jaysonrowe.com: I picked a Lenovo Y530 which also turned out to be quite an awesomely compatible Linux machine when tested w/ a Live USB, so I decided to make it my “Linux Box”. But what distro to run? Here are a few brief “non-review” reviews of distros on my hardware.

Cube 2: Sauerbraten - Awesome First-Person Shooter

Filed under
Gaming

tuxarena.blogspot: In this article I'll overview Cube 2: Sauerbraten, an open-source shooter running on Linux, which also provides a gaming engine for developing FPS games.

Zenwalk 6 – Gnome

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Linux

openbytes.wordpress: Zenwalk has always had the reputation as being a distro for the more seasoned Linux user, with the release of Zenwalk 6 Gnome, has this changed? Has this Slackware based distro taken the route of Ubuntu? Short answer – not really, but then why should it?

Makagiga, the taskmanager with the funny name

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Software

fishbowl42.com/blog: On the computer, I am surprisingly orderly but my life outside of the computer is a different story. I have been thinking there needs to be some way I can digital organize the non digital parts of my life. So i went looking.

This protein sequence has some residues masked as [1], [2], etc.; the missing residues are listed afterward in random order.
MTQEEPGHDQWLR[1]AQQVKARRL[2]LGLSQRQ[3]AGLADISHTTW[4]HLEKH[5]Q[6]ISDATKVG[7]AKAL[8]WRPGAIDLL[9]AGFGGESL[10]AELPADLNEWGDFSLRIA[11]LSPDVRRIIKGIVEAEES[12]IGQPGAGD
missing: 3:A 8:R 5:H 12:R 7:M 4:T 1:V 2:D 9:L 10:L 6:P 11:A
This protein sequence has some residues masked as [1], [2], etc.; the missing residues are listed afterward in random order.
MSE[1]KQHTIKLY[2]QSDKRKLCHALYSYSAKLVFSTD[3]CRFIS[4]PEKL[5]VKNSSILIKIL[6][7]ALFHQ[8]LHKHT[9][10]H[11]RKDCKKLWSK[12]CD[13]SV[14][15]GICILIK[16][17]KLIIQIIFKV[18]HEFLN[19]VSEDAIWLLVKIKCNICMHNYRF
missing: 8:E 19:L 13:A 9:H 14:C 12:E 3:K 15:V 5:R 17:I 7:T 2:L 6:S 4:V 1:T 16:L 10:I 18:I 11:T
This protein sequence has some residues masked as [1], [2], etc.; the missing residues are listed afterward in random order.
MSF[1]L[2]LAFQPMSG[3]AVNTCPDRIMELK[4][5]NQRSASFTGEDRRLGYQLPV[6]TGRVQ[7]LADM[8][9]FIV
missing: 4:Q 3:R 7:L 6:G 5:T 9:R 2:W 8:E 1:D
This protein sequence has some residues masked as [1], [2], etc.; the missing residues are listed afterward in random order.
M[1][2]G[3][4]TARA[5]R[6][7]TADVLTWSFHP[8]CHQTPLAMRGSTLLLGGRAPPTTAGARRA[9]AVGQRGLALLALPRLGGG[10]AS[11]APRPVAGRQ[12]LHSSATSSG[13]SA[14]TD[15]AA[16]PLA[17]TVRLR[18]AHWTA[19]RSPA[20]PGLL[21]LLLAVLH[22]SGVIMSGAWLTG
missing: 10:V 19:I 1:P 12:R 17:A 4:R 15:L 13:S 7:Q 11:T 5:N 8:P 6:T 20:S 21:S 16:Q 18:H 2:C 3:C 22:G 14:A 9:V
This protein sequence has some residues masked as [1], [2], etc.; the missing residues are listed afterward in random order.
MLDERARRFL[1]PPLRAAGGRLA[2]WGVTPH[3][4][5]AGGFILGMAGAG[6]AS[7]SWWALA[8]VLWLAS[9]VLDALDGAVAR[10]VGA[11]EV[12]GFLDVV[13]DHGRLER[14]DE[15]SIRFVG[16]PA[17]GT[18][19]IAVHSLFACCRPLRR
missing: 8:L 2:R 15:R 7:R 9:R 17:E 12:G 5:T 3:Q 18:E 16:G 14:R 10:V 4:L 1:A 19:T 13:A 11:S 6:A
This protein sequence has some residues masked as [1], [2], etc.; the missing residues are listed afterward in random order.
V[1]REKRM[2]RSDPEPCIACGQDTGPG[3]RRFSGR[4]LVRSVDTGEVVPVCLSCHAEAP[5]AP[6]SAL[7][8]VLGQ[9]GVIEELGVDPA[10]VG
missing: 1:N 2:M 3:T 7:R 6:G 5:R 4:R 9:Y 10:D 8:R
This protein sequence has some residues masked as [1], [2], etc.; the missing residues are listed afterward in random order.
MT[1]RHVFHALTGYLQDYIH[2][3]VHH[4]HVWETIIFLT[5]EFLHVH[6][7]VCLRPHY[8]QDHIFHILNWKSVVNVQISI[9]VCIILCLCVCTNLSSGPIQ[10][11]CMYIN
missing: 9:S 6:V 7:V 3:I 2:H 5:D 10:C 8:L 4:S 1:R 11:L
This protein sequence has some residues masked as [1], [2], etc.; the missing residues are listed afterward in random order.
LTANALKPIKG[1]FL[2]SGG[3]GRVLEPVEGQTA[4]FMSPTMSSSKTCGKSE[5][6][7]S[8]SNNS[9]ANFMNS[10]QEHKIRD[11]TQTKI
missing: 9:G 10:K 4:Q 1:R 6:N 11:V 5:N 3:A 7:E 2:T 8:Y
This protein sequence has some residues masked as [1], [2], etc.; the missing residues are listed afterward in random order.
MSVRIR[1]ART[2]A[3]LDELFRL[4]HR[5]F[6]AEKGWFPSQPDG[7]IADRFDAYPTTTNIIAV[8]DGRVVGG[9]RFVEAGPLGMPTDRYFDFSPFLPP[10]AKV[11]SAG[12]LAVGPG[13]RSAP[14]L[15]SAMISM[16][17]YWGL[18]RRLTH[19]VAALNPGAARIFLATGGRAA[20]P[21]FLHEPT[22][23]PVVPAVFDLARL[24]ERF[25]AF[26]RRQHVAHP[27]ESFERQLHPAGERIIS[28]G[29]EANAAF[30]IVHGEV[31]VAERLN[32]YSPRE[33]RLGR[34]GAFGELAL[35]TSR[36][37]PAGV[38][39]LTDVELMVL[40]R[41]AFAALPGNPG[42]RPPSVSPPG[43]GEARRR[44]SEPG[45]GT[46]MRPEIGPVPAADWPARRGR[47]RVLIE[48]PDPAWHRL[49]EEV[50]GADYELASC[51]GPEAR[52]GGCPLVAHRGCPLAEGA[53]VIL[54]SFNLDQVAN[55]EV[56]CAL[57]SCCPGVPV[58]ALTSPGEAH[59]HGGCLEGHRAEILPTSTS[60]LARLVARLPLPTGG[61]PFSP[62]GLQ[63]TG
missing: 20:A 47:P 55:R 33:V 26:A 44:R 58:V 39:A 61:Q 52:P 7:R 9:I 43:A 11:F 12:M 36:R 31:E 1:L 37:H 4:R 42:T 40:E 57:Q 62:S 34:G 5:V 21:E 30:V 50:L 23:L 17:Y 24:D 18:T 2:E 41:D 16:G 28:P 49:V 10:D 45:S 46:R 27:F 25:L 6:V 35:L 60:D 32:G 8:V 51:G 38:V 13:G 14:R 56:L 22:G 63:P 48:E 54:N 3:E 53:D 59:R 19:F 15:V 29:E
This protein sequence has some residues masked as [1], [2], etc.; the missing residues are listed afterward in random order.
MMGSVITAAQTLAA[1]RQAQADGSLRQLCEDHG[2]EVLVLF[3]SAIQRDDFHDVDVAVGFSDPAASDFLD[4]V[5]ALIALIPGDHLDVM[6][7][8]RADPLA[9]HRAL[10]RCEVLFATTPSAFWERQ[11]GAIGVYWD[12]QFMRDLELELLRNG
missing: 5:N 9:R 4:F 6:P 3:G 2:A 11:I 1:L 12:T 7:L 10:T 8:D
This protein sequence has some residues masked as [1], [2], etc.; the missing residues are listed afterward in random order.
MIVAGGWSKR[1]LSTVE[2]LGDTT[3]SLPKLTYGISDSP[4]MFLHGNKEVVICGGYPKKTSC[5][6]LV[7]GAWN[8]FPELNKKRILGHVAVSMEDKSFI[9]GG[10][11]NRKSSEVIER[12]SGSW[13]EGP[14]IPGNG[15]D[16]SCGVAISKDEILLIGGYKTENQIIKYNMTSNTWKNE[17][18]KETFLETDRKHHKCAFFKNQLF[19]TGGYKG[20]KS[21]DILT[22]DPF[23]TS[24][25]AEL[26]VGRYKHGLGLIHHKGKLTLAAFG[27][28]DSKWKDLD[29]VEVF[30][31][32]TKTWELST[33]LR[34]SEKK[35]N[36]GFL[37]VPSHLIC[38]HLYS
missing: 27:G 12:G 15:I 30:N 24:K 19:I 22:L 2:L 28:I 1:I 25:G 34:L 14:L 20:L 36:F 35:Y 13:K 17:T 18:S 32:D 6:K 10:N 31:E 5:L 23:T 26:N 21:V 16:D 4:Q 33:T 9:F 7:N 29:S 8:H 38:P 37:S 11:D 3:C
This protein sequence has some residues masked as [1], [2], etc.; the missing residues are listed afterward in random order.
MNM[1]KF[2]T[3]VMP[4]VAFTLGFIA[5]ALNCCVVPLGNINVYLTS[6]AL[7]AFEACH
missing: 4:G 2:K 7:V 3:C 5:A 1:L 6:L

Impressions of C#

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Software

gamemank.wordpress: Over the last month and a half I’ve been working on an application using C#, .NET, and Windows.Forms in Visual Studio 2008. At first it seemed like they took the worst instead of the best things from Java and C++, but overall I’ve gotten to like the language. Here are some of my thoughts.

An Early Look at Ubuntu 9.10 Karmic Koala

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Ubuntu

Ubuntu 9.10, codenamed Karmic Koala, is scheduled for release in late October, and it will be the 11th release of the most popular Linux distribution. Although it is scheduled to come with GNOME 2.28, it will be the first release to introduce the first changes that will be featured in GNOME 3.

SSDs and filesystems, part 2

blogs.gentoo.org: So, a couple days in, and I'm still trying to (re)install Gentoo. More on that in a bit. First, let's talk about speed.

Viewnior: A simple and elegant image viewer

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Software